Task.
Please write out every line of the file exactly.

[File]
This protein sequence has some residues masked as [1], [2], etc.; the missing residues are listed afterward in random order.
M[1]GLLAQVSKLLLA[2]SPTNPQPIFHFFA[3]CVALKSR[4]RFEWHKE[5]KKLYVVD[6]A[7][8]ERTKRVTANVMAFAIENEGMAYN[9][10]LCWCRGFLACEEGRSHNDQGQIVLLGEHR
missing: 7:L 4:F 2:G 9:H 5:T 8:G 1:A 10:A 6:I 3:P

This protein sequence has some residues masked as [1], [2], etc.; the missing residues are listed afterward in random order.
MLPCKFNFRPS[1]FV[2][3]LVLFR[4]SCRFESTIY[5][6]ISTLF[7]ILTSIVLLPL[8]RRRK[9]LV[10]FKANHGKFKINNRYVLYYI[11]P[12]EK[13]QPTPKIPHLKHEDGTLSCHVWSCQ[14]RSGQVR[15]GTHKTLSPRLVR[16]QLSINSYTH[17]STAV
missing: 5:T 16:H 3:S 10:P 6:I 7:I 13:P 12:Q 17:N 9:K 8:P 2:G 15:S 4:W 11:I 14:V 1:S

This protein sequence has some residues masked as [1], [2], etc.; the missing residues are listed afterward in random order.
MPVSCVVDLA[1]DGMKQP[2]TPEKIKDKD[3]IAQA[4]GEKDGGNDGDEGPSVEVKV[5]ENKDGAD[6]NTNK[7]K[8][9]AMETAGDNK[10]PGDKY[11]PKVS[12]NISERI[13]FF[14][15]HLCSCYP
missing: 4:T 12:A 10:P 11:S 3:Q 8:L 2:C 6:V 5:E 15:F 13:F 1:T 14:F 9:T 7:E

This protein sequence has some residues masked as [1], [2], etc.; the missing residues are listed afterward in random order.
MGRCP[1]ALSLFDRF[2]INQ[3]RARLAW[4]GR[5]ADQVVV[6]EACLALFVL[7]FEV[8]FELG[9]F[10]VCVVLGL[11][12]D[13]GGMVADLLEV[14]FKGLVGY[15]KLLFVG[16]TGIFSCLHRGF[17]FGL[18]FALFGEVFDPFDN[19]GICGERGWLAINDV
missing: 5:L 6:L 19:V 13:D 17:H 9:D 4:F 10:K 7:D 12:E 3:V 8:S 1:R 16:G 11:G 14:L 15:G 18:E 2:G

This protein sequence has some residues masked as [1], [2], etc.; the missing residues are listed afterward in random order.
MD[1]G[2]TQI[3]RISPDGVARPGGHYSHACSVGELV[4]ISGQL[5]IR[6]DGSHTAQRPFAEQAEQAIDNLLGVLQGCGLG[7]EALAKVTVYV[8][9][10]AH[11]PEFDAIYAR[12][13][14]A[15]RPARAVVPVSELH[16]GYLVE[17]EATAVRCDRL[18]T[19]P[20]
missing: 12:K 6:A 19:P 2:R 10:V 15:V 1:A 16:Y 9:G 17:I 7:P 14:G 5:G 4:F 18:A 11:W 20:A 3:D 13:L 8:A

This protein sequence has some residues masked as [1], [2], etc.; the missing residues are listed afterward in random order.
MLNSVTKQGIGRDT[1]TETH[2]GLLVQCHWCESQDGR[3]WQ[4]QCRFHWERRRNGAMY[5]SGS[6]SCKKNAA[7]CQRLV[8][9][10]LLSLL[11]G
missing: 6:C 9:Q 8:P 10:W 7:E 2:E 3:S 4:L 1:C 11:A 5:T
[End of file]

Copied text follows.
This protein sequence has some residues masked as [1], [2], etc.; the missing residues are listed afterward in random order.
M[1]GLLAQVSKLLLA[2]SPTNPQPIFHFFA[3]CVALKSR[4]RFEWHKE[5]KKLYVVD[6]A[7][8]ERTKRVTANVMAFAIENEGMAYN[9][10]LCWCRGFLACEEGRSHNDQGQIVLLGEHR
missing: 7:L 4:F 2:G 9:H 5:T 8:G 1:A 10:A 6:I 3:P

This protein sequence has some residues masked as [1], [2], etc.; the missing residues are listed afterward in random order.
MLPCKFNFRPS[1]FV[2][3]LVLFR[4]SCRFESTIY[5][6]ISTLF[7]ILTSIVLLPL[8]RRRK[9]LV[10]FKANHGKFKINNRYVLYYI[11]P[12]EK[13]QPTPKIPHLKHEDGTLSCHVWSCQ[14]RSGQVR[15]GTHKTLSPRLVR[16]QLSINSYTH[17]STAV
missing: 5:T 16:H 3:S 10:P 6:I 7:I 13:P 12:Q 17:N 9:K 8:P 2:G 15:S 4:W 11:I 14:V 1:S

This protein sequence has some residues masked as [1], [2], etc.; the missing residues are listed afterward in random order.
MPVSCVVDLA[1]DGMKQP[2]TPEKIKDKD[3]IAQA[4]GEKDGGNDGDEGPSVEVKV[5]ENKDGAD[6]NTNK[7]K[8][9]AMETAGDNK[10]PGDKY[11]PKVS[12]NISERI[13]FF[14][15]HLCSCYP
missing: 4:T 12:A 10:P 11:S 3:Q 8:L 2:C 6:V 5:E 15:F 13:F 1:T 14:F 9:T 7:E

This protein sequence has some residues masked as [1], [2], etc.; the missing residues are listed afterward in random order.
MGRCP[1]ALSLFDRF[2]INQ[3]RARLAW[4]GR[5]ADQVVV[6]EACLALFVL[7]FEV[8]FELG[9]F[10]VCVVLGL[11][12]D[13]GGMVADLLEV[14]FKGLVGY[15]KLLFVG[16]TGIFSCLHRGF[17]FGL[18]FALFGEVFDPFDN[19]GICGERGWLAINDV
missing: 5:L 6:L 19:V 13:D 17:H 9:D 4:F 10:K 7:D 12:E 3:V 8:S 1:R 16:G 11:G 14:L 15:G 18:E 2:G

This protein sequence has some residues masked as [1], [2], etc.; the missing residues are listed afterward in random order.
MD[1]G[2]TQI[3]RISPDGVARPGGHYSHACSVGELV[4]ISGQL[5]IR[6]DGSHTAQRPFAEQAEQAIDNLLGVLQGCGLG[7]EALAKVTVYV[8][9][10]AH[11]PEFDAIYAR[12][13][14]A[15]RPARAVVPVSELH[16]GYLVE[17]EATAVRCDRL[18]T[19]P[20]
missing: 12:K 6:A 19:P 2:R 10:V 15:V 1:A 16:Y 9:G 17:I 7:P 14:G 5:G 4:F 18:A 11:W 20:A 3:D 13:L 8:A

This protein sequence has some residues masked as [1], [2], etc.; the missing residues are listed afterward in random order.
MLNSVTKQGIGRDT[1]TETH[2]GLLVQCHWCESQDGR[3]WQ[4]QCRFHWERRRNGAMY[5]SGS[6]SCKKNAA[7]CQRLV[8][9][10]LLSLL[11]G
missing: 6:C 9:Q 8:P 10:W 7:E 2:E 3:S 4:L 1:C 11:A 5:T